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Regular version of the site
Bachelor 2018/2019

Rhetoric: the Practice of Oral and Written Communication

Type: Compulsory course (Political Science and World Politics)
Area of studies: Political Science
When: 1 year, 3 module
Mode of studies: offline
Instructors: Natalia V. Smirnova
Language: English
ECTS credits: 4

Course Syllabus

Abstract

During the course students will be developing key skills in rhetoric as well as raise their understanding and awareness of the key theoretical foundations of rhetoric within the disciplinary frame of Political studies. As the major learning outcome, we expect students to understand and to become familiar with the theoretical foundations and key concepts of Rhetoric, critically develop skills of a critical rhetor (rhetorical situation, rhetorical act), of speaking and writing in a set of rhetorical situations.
Learning Objectives

Learning Objectives

  • As the major learning outcome, we expect students to understand and to become familiar with the theoretical foundations and key concepts of Rhetoric, critically develop skills of a critical rhetor (rhetorical situation, rhetorical act), of speaking and writing in a set of rhetorical situations.
Expected Learning Outcomes

Expected Learning Outcomes

  • Knows key historical periods in Rhetoric
  • Understands the salient features of each period in Rhetoric history
  • Is able to critically compare/contrast different historical periods and demonstrate original thinking, show strong evidence of preparatory research and background knowledge.
  • Is able to demonstrate an ability to rhetorically analyze a text and orally present the analysis to the audience
  • Is able to develop a clear argument in writing which contains key argiment elements.
  • Is able to develop a visual arguemnt as part of visual rhetoric strategies.
  • Is able to write an essay and analyze the rhetoric of a political speech, find rhetorical tools (micro, macro, strategies, tropes and schemes, etc.), support the analysis with relevant examples from the text, explain how each of them and all of them together create a certain effect on the reader.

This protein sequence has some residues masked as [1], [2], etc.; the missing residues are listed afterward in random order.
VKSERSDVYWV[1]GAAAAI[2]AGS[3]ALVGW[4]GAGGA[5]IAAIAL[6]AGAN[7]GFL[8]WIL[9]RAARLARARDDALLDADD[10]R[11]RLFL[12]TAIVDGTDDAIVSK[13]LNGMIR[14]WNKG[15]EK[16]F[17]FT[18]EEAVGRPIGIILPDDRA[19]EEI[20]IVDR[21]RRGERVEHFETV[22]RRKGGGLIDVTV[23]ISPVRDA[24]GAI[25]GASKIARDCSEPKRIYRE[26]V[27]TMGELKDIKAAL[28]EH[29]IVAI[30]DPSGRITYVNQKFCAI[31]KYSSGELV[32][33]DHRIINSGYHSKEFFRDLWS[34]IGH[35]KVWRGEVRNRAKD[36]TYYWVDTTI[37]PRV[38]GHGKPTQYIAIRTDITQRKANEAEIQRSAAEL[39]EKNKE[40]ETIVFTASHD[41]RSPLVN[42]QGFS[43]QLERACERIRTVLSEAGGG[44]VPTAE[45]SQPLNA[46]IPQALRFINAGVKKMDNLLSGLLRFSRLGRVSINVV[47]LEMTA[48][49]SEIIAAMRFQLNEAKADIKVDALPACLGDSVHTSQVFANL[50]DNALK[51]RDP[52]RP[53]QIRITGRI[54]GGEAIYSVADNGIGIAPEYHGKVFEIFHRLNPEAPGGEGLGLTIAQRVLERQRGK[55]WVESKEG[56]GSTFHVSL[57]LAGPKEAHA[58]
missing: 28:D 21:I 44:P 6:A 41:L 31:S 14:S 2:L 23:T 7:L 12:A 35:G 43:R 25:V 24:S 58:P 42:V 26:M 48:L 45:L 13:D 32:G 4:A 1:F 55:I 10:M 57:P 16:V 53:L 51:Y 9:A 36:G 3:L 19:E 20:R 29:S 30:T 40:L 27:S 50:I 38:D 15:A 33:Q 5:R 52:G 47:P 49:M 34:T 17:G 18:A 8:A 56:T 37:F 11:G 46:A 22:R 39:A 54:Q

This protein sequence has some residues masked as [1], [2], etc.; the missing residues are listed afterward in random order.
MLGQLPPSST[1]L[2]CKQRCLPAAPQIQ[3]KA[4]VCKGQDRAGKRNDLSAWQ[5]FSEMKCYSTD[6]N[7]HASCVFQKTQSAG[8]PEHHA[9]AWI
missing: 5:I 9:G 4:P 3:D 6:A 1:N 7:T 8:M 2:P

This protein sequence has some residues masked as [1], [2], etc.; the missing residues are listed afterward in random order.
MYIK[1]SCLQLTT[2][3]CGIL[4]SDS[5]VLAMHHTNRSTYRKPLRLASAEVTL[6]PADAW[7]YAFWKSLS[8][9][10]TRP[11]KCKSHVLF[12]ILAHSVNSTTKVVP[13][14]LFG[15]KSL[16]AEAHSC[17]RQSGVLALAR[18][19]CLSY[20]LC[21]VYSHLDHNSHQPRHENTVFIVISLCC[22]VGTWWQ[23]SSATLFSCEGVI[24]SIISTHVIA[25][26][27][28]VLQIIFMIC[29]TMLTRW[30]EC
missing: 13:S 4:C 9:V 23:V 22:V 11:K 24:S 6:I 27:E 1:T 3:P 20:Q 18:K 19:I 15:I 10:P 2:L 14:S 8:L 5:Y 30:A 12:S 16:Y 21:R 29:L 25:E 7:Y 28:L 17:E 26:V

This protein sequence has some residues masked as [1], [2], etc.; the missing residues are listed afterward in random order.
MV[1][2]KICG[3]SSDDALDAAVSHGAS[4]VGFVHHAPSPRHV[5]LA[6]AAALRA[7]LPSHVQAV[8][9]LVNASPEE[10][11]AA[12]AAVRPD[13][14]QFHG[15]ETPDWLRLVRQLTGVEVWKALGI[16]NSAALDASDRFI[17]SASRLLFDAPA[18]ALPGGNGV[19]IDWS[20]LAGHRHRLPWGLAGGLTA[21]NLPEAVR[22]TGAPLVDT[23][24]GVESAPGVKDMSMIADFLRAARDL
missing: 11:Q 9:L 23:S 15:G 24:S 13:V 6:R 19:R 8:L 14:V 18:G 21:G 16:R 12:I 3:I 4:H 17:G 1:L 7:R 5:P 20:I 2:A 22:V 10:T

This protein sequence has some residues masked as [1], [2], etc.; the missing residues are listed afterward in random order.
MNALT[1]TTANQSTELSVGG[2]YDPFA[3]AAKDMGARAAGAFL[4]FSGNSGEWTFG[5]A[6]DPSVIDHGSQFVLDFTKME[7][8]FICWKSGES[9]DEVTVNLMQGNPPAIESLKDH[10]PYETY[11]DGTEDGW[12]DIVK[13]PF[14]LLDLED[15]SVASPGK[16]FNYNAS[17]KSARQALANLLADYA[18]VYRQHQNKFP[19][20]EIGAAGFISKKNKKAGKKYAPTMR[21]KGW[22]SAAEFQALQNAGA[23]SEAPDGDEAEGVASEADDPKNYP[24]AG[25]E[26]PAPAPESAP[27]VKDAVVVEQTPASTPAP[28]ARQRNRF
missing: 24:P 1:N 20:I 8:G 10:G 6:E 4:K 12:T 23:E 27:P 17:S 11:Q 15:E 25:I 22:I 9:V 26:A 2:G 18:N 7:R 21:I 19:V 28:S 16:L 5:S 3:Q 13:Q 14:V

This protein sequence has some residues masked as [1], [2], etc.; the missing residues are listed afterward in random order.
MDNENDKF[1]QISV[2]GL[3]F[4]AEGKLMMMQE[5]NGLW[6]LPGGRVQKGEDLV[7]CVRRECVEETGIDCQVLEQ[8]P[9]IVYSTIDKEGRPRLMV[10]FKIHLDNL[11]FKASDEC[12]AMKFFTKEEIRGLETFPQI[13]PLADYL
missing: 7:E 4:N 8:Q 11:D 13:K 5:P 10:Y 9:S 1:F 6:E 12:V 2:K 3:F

• Is able to critically read a text, ask and answer questions
  • Is able to write a reader response
  • Is able to prepare and deliver a political speech
  • Is able to take part in debates
  • Knows salient features of political text (speeches, published media)
  • Is able to prepare and deliver a powerful public talk
  • Understands cross-cultural communication issues and rhetoric
  • Is able to take part in a discussion and demonstrate original thinking, show strong evidence of preparatory research and broad background knowledge.
Course Contents

Course Contents

  • Introduction to the course. History of Rhetoric as a discipline
  • Rhetorical triangle
  • 50 shades of argument
  • Visual rhetoric
  • Rhetoric across cultures and languages
  • Public speaking
  • From clear thinking towards clear writing
  • Critical reading skills
  • Political rhetoric
  • Language and Discourse
Assessment Elements

Assessment Elements

  • non-blocking Group Project "Famous rhetorician"
    The purpose of the task is to read and talk about a famous rhetorician. Choose one person from the list (who you find the most interesting, promising, etc.). List of names is to be sent by the instructor. Create a captivating story about the rhetorician. Dig deep and find something really fascinating about his personality, his texts and achievements in rhetoric. Use small excerpt from the original texts created by the rhetorician to illustrate your points. Talk time is 5 minutes. The quality of your ideas is important.
  • non-blocking Group presentation 'Logos, Pathos, Ethos'
    Team talk is 5-7 minutes. The quality of your own examples is important.
  • non-blocking Group presentation "Verbal vs visual argument"
    Part 1: develop an image using visual rhetoric to send your message. Poster format. Part 2: develop a paragraph and persuade your readers to believe your claim. Use argument structure. Part 1 = Talk – 2-3 minutes. The quality of your visual argument and your explanation are important.
  • non-blocking Экзамен
    End-of-the-course assessment is a written examination. This is an 1,5 hour exam that assesses students' skills of rhetorical analysis of visual/verbal texts. Students write a short rhetorical essay.
Interim Assessment

Interim Assessment

  • Interim assessment (3 module)
    0.2 * Group presentation "Verbal vs visual argument" + 0.2 * Group presentation 'Logos, Pathos, Ethos' + 0.2 * Group Project "Famous rhetorician" + 0.4 * Экзамен
Bibliography

Bibliography

Recommended Core Bibliography

  • 50 steps to improving your academic writing. Study book, Sowton, Ch., 2012
  • Connolly, J. (2007). The State of Speech : Rhetoric and Political Thought in Ancient Rome. Princeton, N.J.: Princeton University Press. Retrieved from http://search.ebscohost.com/login.aspx?direct=true&site=eds-live&db=edsebk&AN=286701
  • Language, Power and Ideology : Studies in political discourse, edited by Ruth Wodak, John Benjamins Publishing Company, 1989. ProQuest Ebook Central, https://ebookcentral.proquest.com/lib/hselibrary-ebooks/detail.action?docID=673092.
  • Rhetoric in European Culture and Beyond, Karolinum Press, 2015. ProQuest Ebook Central, https://ebookcentral.proquest.com/lib/hselibrary-ebooks/detail.action?docID=2057512.

Recommended Additional Bibliography

  • Jerit, J. (2004). Survival of the Fittest: Rhetoric During the Course of an Election Campaign. Political Psychology, 25(4), 563–575. https://doi.org/10.1111/j.1467-9221.2004.00387.x